J. A. Di Bello’s Review of Me and My Girl

July 2, 2019

Forestburgh Playhouse


     With so many musicals and theatres under the belt, there’s one concept a writer gets to know instinctively. It’s: “Is everybody happy?” The fun is in the air. It’s contagious and intensified at final curtain. The issue here is simplified a tad, but the basic elements are constant and firm. And Franklin Trapp’s current revival of Me and My Girl, subtitled A Tap Dance Love Story is a firm indication that he knows how to create good theatre that overspills with theatrical happiness and fun for a nearly full-house opening night at the Forestburgh Playhouse.

Want good theatre? Start with an experienced piece of good-time musical theatre from Broadway/West End. Years? Say 1935 through 1960 or so, include a show that parades an abundance of dance, preferably tap, a clichéd, predictable love story, and opportunities for vocalists to show their stuff. Assemble an exceptional group of actors. Then fine-tune: tweak the storyline, a little here, and pinch a little there.

Then it’s “lock and load,” meaning a diligent series of artistic tasks, rehearsals, directorial direction and from the bottom up, an all-hands effort. The result is what happened at Forestburgh Playhouse on the opening night of Me and My Girl: an enthusiastic, jubilant reception from a happy, fun-loving house.

The two stellar performers in this thrilling revival of a West End (1937) and Broadway (1986) show are Chris Duir as Bill Snibson, a young lower class Londoner on the verge of becoming heir to the fortune of a stuffy family of self-important aristocrats, the Harefords. The initial complication is Bill is an ill-respected Cockney from the looked-down-upon neighborhood of Lambeth, London’s East End. His language is the well-known and theatrically emphasized Cockney Rhyming Slang. 


E  Example: “Cockney phrases are fun and unique because they rhyme. Here's how they did it. First, you find a word you want to emulate. Let's say you want to talk about someone's wife with your friends. The phrase "trouble and strife" rhymes with "wife." So, a cockney might say something like: Watch out, Fred's trouble and strife is stomping down the street.”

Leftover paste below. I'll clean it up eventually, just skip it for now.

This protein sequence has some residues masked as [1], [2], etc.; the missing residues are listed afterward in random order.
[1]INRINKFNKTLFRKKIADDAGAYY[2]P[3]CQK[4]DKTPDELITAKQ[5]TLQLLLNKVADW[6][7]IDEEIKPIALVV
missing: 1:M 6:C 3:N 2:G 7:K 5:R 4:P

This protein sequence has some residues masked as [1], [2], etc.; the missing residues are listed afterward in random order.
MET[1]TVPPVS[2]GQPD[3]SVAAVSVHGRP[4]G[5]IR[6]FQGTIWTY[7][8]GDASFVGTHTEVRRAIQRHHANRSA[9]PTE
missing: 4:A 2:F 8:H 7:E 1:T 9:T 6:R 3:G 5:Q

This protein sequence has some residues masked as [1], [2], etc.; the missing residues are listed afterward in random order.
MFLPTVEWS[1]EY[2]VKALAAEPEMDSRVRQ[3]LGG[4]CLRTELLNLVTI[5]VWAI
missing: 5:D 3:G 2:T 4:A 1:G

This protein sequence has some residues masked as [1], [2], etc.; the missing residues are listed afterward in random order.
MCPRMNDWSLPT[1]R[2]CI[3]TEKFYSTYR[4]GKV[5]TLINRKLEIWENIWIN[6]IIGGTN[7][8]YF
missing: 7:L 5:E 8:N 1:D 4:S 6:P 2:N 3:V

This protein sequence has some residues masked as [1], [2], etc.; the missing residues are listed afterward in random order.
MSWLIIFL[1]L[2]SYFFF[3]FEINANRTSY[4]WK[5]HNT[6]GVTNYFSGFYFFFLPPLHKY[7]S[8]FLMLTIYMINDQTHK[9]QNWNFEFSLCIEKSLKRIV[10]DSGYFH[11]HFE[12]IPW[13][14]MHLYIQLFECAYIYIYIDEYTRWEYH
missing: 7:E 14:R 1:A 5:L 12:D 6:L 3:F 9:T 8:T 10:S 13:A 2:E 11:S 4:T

With humor or not, Bill is thought to be unworthy of the Hareford family and its cherished fortune. His true love, our second star, however, is the “My Girl,” of the show. As Sally Smith, Brittany Rose Hammond is a charmer, but socially Sally is equally flawed, surviving as a savvy Cockney lass. Sally’s character is brought to the Forestburgh stage in a full-flurryed gale by a credible actor and vocalist Ms. Hammond. She will assume the challenge of moving to the top of the hill!

Rounding out the actors with equally astounding and an enthusiastic performance is returning ResCo member Jordan O’Brian as Lady Jacqueline Carstone. Jordan is a full-time, credible rival to Sally Smith as she intensifies her efforts to surpass Bill’s resistance. Also deserving those treasured leaves of laurel are John Little as a Sir John Tremayne and a dazing Kathryn Kendall as Maria, Dutchess of Dene (Brava).

Other members of this cast are Forestburgh’s reliable favorites Steve Davis and Harold Tighe. These two men share their theatrical talents in various and neighboring theatres. Harold , aside from acting at Forestburgh during the last 23 years is Vice President of the award winning Sullivan County Dramatic Society and will be directing Savannah Sipping Society at the Rivoli Theatre in South Fallsburgh in September https://www.scdw.net/

In the spring Steve Davis, as a director, received applause in this publication from Robert H. Score in his review of the Muddy Waters Player’s production of Getting Away with Murder at the Playhouse in Museum Village. It was, “a fun and rowdy production that keeps the audience entertained and engaged from its booming beginning until its literally explosive ending,” stated Score.

A nearly sold-out opening night is a delight for producers as well as audiences. It presents a venue for “happiness” and lets people know that Me and My Girl, as A Tap-Dance Romance will continue its run at the Miracle of the Forest through July 14 and for this writer’s followers it a “Must-See.” Everyone needs a chuckle and a smile. Tickets and additional info are available at the box office or one line: https://www.fbplayhouse.org/

P.S. The cabaret show in the tavern is entitled “Just Judy: The Songs of Judy Garland.” Its intention to recognize the 50th anniversary of her passing. This show more than just succeeds; it’s a memorable tribute to one of our brightest stars. Reservation recommended; call the box office 845-794-1194.


Leave your comments

Post comment as a guest

terms and condition.